v. 12b, 17b For all this his anger has not turned away, his hands is stretched out still.
The Hebrew Scriptures, by and large, argue for a vision of God at the center of all existence. None of us would argue with this vision, I suspect, as long as we don't actually have to talk about it. And there are perfectly good reasons for our reticence. Christians, in particular, often make fools of themselves by pretending they know precisely where that center is. Hurricane Katrina hits New Orleans in order to cancel the Emmys which are to be hosted by Ellen Degeneres, a lesbian. If this is the vision of God at the center of things, we'll have none of it, thank you very much, and rightly so.
Walter Brueggemann reminds us that the Hebrew prophets spoke primarily in the language of poetry. The refrain from today's passage (and tomorrow's), cited above, is a piece of poetry. It is meant to evoke. In the Hebrew imagination it primarily evokes the only other instance in the Bible of an "outstretched arm," that of Yahweh against Egypt. The poet means to say that Israel has gotten itself so turned around that the outstretched arm is not for them, it is rather against them.
To put God at the center of things is both critical for us and something about which we need to be cautious. We do not, I think, have the "prophetic license" to declare everything that happens "an act of God." We do, however, have the "poetic license" to see everything with the eyes of God.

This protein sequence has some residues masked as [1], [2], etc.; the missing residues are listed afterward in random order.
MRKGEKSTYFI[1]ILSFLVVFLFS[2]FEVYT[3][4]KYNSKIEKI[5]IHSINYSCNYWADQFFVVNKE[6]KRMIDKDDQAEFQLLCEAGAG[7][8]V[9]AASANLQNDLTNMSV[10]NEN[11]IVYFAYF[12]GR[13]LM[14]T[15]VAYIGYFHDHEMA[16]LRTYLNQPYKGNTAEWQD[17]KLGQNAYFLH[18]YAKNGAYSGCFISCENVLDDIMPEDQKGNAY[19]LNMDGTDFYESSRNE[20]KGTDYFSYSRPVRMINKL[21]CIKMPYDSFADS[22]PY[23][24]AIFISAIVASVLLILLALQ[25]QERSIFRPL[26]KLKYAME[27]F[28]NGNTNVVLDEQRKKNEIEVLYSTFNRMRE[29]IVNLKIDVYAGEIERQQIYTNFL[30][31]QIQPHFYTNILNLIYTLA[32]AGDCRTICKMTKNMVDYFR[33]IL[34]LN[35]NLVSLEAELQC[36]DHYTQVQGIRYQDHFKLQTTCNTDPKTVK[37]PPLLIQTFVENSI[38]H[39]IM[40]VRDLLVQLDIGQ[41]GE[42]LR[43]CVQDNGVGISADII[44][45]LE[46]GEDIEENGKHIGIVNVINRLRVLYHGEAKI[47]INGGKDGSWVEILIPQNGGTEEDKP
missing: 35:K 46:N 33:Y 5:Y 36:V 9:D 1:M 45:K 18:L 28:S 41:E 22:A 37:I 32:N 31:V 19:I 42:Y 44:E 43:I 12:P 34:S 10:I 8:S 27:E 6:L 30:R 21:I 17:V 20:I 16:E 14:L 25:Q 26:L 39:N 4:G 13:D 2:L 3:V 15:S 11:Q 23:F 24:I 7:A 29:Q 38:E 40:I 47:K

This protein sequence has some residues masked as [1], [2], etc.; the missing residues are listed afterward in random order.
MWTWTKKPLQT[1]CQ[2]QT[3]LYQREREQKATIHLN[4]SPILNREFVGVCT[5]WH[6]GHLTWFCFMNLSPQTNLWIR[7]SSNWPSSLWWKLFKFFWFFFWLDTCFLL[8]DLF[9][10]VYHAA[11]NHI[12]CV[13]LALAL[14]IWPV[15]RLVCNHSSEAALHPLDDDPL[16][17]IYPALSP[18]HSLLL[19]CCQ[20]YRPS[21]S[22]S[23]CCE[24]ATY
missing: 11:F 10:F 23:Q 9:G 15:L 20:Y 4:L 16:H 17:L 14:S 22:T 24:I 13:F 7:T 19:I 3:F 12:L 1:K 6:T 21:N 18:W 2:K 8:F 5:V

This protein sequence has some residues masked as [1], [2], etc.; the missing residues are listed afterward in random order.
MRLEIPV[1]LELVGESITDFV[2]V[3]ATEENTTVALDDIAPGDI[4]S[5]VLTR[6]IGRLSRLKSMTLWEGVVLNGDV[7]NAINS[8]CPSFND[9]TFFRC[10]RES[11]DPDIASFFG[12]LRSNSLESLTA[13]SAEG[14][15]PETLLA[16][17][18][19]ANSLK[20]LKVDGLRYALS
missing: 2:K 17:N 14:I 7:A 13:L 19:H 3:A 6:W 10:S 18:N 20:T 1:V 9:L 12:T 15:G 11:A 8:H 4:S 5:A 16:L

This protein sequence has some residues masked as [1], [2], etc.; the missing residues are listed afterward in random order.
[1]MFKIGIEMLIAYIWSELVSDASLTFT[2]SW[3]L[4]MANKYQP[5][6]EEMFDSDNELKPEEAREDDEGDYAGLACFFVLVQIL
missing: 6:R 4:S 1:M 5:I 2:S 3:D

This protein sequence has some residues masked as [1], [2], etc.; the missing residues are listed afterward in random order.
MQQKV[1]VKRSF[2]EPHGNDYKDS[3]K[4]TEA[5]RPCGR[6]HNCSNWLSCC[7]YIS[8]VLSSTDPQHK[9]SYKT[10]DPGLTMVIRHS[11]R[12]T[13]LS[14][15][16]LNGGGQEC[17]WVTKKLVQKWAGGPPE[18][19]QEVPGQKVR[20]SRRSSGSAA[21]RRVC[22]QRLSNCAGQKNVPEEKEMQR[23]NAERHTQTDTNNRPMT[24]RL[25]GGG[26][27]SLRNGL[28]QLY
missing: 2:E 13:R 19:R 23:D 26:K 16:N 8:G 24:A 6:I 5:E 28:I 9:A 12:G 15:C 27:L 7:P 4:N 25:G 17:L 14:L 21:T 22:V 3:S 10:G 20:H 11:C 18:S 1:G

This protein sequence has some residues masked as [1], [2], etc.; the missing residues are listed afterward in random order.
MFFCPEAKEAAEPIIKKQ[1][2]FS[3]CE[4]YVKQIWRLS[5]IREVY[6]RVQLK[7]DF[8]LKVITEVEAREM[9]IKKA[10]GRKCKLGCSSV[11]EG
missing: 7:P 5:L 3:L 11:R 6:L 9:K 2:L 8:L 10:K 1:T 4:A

To do so we must be trained to focus our vision in the ways that God focuses the divine vision. That primary fcusing is through the lens of justice (we'll hear more about this in the reading for tomorrow). An example: a cursory glance at the governor's new budget proposals with this divinely-focused vision leads one to be troubled. As I read the report in the newspaper this morning, the governor wants us to choose higher taxes on consumption rather than on income. I have no doubt there are "sound" economic reasons for this decision, but I also "see" consumption taxes as disproportionately affecting the poorer among us. Thus to look at this proposal with "God's eye" (with humility, remembering that my eye is a secondary source of sorts) is to be skeptical of some of its parts, skepticism which may very well lead to opposition.
It is tricky business, this placing God at the center of things. We have to take great care and be careful not to act as if we know too much. But we still have to do it. Not to do so is to risk, in the words of the poet, "an outstretched arm" against us. And we will be the ones found to be holding that arm up with our indifference to those among us in geater need.